Question on Referral Fees…

Should you pay referral fees? That question was recently posted at LinkedIn on the Business Consulting Buzz group:

Referral Fees for Independent Consultants?

Interested in your opinions: As an independent Consultant, would you be willing to pay and/or receive referral fees?

Here is my reply:

As consulting engineers, we are concerned that referral fees might be perceived as conflicts of interest. As such, we do not accept (nor pay) any fees from the vendors serving our technical community.

When asked for vendor recommendations, we give clients at least two. If asked for our preference, we will share that with an explanation. Our vendors understand that no fee is expected, but we hope that the courtesy of a recommendation will be reciprocated.

We do, however, pay a referral fee to marketing partners for consulting business. These currently include a manufacturer’s rep (we are on their line card), and a training firm (we are in their catalog.) We also have agreement letters in place.

The percentages vary from 10 to 30% of the fee, depending on the effort. 10% is for a qualified lead that we pursue/close; 20% for a purchase order; and 30% for collecting the payment and sending us a check for our share. We pay referrals only when we get paid, and only on the fee (not expenses, as we do not mark up client expenses.)

Also, we don’t partner with consulting colleagues. We tried sub-contracting for a while, but it was more hassle than it was worth. When appropriate, we simply pass along leads with no strings attached. We make sure our clients understand that no money changes hands on referrals, and that we are out of the loop. In other words, we passed along a name — please make your own business decisions.

Hope this helps. Feel free to contact me. Been at this consulting gig 30+ years, happy to share, and still learning…

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5 Responses to Question on Referral Fees…

  • I agree with what Daryl has to say, with one caveat. Nearly all of our new business comes from word of mouth recommendations. Consequently, there is a fine line here. When does a friendly referral or recommendation become a payable event?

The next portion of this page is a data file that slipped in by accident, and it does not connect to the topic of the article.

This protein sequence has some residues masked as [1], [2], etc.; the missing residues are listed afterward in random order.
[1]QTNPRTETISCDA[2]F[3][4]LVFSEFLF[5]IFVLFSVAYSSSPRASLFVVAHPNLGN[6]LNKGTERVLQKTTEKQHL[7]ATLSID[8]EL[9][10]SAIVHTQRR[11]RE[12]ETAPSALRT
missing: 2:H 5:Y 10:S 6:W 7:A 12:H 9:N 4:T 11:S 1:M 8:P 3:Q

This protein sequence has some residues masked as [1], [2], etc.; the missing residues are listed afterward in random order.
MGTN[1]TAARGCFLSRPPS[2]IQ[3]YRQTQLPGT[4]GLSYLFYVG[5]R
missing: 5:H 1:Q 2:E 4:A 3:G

Here is how we handle this topic. We are happy to pay a referral fee to an individual or a business if:

    1. The project is with a new client (it’s our responsibility to maintain the business relationship with our existing and past clients)
    2. We didn’t know about the project—it really is a new lead for us.
    3. The referral results in a paid project from the client.

    Finally, we only pay a fee after we get paid from the Client. We never pay an advance fee.

    Our goal is always to “broaden our universe.” We recognize that fostering new relationships with new clients is not only good business, it is vital to our continued success. Like Daryl, we are happy to pay for honest referrals.

  • Agree on both Daryll and John. But John, what rate shall be given (5%, 10%, 15%, 20%) and to what base line – total project cost meaning gross or after expenses from scenarios 1, 2,3? Thanks

    • Hi,
      Thanks for the comment. My guidelines are in the post – 10 to 30% of the fee, but excluding expenses. But hopefully John can answer for his firm.

      • Thanks too. Good thing you could still pick up mails after 2 years of posting. This referral fee have been my stress stimulant for months now..

        • Glad I could help. Debated for a while on how to best handle referrals, and this works here. Used it with sales reps and training companies, as they are bona-fide sales/marketing organizations.

          However, I don’t pay or accept referral fees to/from other consulting firms. This is to avoid any appearance of a conflict of interest (i.e. kick-backs.) In those cases, I use sub-contracts where both parties are providing labor and expertise for a project. For simplicity, I usually use 30% off my full fee for the subcontracting fee, but this is negotiable.

          Hope this helps to lower the stress level some more. Happy Thanksgiving! .

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